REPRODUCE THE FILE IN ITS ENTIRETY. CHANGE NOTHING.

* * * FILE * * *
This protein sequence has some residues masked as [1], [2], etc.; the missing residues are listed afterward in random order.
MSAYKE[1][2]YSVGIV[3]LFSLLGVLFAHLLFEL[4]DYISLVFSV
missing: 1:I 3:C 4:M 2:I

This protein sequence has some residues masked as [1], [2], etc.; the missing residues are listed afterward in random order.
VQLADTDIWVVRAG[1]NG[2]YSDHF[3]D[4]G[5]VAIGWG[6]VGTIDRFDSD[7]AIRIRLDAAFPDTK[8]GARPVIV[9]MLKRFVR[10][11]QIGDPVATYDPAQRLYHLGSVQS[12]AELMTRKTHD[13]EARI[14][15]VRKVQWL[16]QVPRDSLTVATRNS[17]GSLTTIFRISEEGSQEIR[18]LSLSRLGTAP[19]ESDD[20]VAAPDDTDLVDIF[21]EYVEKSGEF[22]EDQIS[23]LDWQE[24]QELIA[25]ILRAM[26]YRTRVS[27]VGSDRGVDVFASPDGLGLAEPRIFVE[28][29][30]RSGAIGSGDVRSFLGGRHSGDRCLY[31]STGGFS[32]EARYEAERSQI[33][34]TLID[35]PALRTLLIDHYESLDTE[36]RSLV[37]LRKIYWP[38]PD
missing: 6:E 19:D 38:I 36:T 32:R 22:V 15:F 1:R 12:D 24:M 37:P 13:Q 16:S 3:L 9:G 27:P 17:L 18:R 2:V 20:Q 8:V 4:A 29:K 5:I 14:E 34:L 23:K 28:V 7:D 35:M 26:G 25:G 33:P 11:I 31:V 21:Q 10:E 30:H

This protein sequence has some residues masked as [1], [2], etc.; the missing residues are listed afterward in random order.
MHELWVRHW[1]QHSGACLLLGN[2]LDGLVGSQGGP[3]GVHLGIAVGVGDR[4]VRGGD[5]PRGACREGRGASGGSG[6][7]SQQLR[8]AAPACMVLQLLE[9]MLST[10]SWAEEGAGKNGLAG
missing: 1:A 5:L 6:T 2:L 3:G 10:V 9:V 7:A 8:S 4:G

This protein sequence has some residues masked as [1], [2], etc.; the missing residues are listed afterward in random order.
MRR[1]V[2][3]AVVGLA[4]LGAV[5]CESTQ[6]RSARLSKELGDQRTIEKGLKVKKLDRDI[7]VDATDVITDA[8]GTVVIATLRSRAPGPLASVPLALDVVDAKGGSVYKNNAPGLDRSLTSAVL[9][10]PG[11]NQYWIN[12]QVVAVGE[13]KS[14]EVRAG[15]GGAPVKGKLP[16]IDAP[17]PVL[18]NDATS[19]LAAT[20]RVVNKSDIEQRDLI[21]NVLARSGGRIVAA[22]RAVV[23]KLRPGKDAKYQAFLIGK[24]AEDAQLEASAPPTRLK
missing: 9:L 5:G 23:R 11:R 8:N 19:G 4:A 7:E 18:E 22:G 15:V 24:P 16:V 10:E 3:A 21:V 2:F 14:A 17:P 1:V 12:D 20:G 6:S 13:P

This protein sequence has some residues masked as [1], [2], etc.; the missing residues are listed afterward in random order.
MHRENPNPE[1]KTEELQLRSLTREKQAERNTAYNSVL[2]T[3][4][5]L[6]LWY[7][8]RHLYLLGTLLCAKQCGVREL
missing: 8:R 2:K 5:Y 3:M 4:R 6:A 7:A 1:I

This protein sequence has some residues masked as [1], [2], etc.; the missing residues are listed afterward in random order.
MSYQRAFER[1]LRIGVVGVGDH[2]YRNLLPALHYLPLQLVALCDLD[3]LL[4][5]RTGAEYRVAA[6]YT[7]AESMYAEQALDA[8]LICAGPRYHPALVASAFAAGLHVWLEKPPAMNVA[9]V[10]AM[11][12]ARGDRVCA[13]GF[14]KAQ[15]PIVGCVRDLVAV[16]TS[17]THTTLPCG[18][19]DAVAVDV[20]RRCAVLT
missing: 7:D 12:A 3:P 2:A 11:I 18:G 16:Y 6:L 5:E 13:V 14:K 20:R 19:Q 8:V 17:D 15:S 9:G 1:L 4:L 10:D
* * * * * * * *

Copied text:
This protein sequence has some residues masked as [1], [2], etc.; the missing residues are listed afterward in random order.
MSAYKE[1][2]YSVGIV[3]LFSLLGVLFAHLLFEL[4]DYISLVFSV
missing: 1:I 3:C 4:M 2:I

This protein sequence has some residues masked as [1], [2], etc.; the missing residues are listed afterward in random order.
VQLADTDIWVVRAG[1]NG[2]YSDHF[3]D[4]G[5]VAIGWG[6]VGTIDRFDSD[7]AIRIRLDAAFPDTK[8]GARPVIV[9]MLKRFVR[10][11]QIGDPVATYDPAQRLYHLGSVQS[12]AELMTRKTHD[13]EARI[14][15]VRKVQWL[16]QVPRDSLTVATRNS[17]GSLTTIFRISEEGSQEIR[18]LSLSRLGTAP[19]ESDD[20]VAAPDDTDLVDIF[21]EYVEKSGEF[22]EDQIS[23]LDWQE[24]QELIA[25]ILRAM[26]YRTRVS[27]VGSDRGVDVFASPDGLGLAEPRIFVE[28][29][30]RSGAIGSGDVRSFLGGRHSGDRCLY[31]STGGFS[32]EARYEAERSQI[33][34]TLID[35]PALRTLLIDHYESLDTE[36]RSLV[37]LRKIYWP[38]PD
missing: 6:E 19:D 38:I 36:T 32:R 22:V 15:F 1:R 12:D 24:M 37:P 13:Q 16:S 3:L 9:G 27:P 17:L 18:R 2:V 20:Q 8:V 4:A 29:K 5:I 14:E 34:L 23:K 28:V 7:D 35:M 26:G 25:G 33:P 11:I 31:V 21:Q 10:E 30:H

This protein sequence has some residues masked as [1], [2], etc.; the missing residues are listed afterward in random order.
MHELWVRHW[1]QHSGACLLLGN[2]LDGLVGSQGGP[3]GVHLGIAVGVGDR[4]VRGGD[5]PRGACREGRGASGGSG[6][7]SQQLR[8]AAPACMVLQLLE[9]MLST[10]SWAEEGAGKNGLAG
missing: 1:A 5:L 6:T 2:L 3:G 10:V 9:V 7:A 8:S 4:G

This protein sequence has some residues masked as [1], [2], etc.; the missing residues are listed afterward in random order.
MRR[1]V[2][3]AVVGLA[4]LGAV[5]CESTQ[6]RSARLSKELGDQRTIEKGLKVKKLDRDI[7]VDATDVITDA[8]GTVVIATLRSRAPGPLASVPLALDVVDAKGGSVYKNNAPGLDRSLTSAVL[9][10]PG[11]NQYWIN[12]QVVAVGE[13]KS[14]EVRAG[15]GGAPVKGKLP[16]IDAP[17]PVL[18]NDATS[19]LAAT[20]RVVNKSDIEQRDLI[21]NVLARSGGRIVAA[22]RAVV[23]KLRPGKDAKYQAFLIGK[24]AEDAQLEASAPPTRLK
missing: 9:L 5:G 23:R 11:R 8:N 19:G 4:A 7:E 18:E 22:G 15:V 24:P 16:V 10:E 3:A 21:V 2:F 14:A 17:P 1:V 12:D 20:G 6:S 13:P

This protein sequence has some residues masked as [1], [2], etc.; the missing residues are listed afterward in random order.
MHRENPNPE[1]KTEELQLRSLTREKQAERNTAYNSVL[2]T[3][4][5]L[6]LWY[7][8]RHLYLLGTLLCAKQCGVREL
missing: 8:R 2:K 5:Y 3:M 4:R 6:A 7:A 1:I

This protein sequence has some residues masked as [1], [2], etc.; the missing residues are listed afterward in random order.
MSYQRAFER[1]LRIGVVGVGDH[2]YRNLLPALHYLPLQLVALCDLD[3]LL[4][5]RTGAEYRVAA[6]YT[7]AESMYAEQALDA[8]LICAGPRYHPALVASAFAAGLHVWLEKPPAMNVA[9]V[10]AM[11][12]ARGDRVCA[13]GF[14]KAQ[15]PIVGCVRDLVAV[16]TS[17]THTTLPCG[18][19]DAVAVDV[20]RRCAVLT
missing: 7:D 12:A 3:P 2:A 11:I 18:G 16:Y 6:L 5:E 13:V 14:K 20:R 19:Q 8:V 17:D 15:S 9:G 1:L 4:L 10:D